• STEP 1

    Heat the oven to 220C/200C fan/gas 7. Tip the self-raising flour into a large bowl with ¼ tsp salt and the baking powder, then mix.

  • STEP 2

    Add the butter, then rub in with your fingers until the mix looks like fine crumbs. Stir in the caster sugar.

  • STEP 3

    Put the milk into a jug and heat in the microwave for about 30 secs until warm, but not hot. Add the vanilla extract and a squeeze of lemon juice, then set aside for a moment.

  • STEP 4

    Put a baking tray in the oven. Make a well in the dry mix, then add the liquid and combine it quickly with a cutlery knife – it will seem pretty wet at first.

  • STEP 5

    Scatter some flour onto the work surface and tip the dough out. Dredge the dough and your hands with a little more flour, then fold the dough over 2-3 times until it’s a little smoother. Pat into a round about 4cm deep. Take a 5cm cutter (smooth-edged cutters tend to cut more cleanly, giving a better rise) and dip it into some flour. Plunge into the dough, then repeat until you have four scones. You may need to press what’s left of the dough back into a round to cut out another four.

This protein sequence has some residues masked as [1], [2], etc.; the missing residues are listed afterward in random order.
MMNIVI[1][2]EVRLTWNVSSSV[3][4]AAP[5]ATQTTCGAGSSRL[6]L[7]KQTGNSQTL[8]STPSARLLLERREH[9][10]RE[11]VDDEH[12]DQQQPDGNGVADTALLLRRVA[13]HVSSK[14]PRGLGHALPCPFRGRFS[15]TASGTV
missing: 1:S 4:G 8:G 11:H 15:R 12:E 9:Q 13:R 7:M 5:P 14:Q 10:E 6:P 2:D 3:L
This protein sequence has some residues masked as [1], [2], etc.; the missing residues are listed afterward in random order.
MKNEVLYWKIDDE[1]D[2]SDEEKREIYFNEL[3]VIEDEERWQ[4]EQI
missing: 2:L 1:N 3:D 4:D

• STEP 6

    Brush the tops with a beaten egg, then carefully arrange on the hot baking tray. Bake for 10 mins until risen and golden on the top. Eat just warm or cold on the day of baking, generously topped with jam and clotted cream. If freezing, freeze once cool. Defrost, then put in a low oven (about 160C/140C fan/gas 3) for a few minutes to refresh.

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Adding a squeeze

of lemon juice to

the milk sours it slightly,

mimicking sharp-tasting

buttermilk, often used in

scones but sometimes

tricky to find. The slightly

acidic mix gives a

boost to the raising

agents in the flour and

baking powder.


Scones are so quick to

make that my mum would

often emerge with a plateful

before we’d even noticed

she’d gone! I’ve borrowed

her tip of using warm milk,

and added a few tricks of

my own for light scones

that rise every time


For toweringly tall scones, always pat the

dough out a bit thicker than you think you

should. I say pat rather than knead because

scones are essentially a sweet soda bread and,

like other soda breads, will become tough

when over-handled. Kick-start the scones’ rise

with a hot baking tray and don’t leave the

dough sitting around. If you like your scones

with lots of juicy fruit, stir 85g plump sultanas

into the mix at the same time as the sugar.

Try plenty of exciting scone ideas from our sister title

Recipe from Good Food magazine, August 2007

Goes well with


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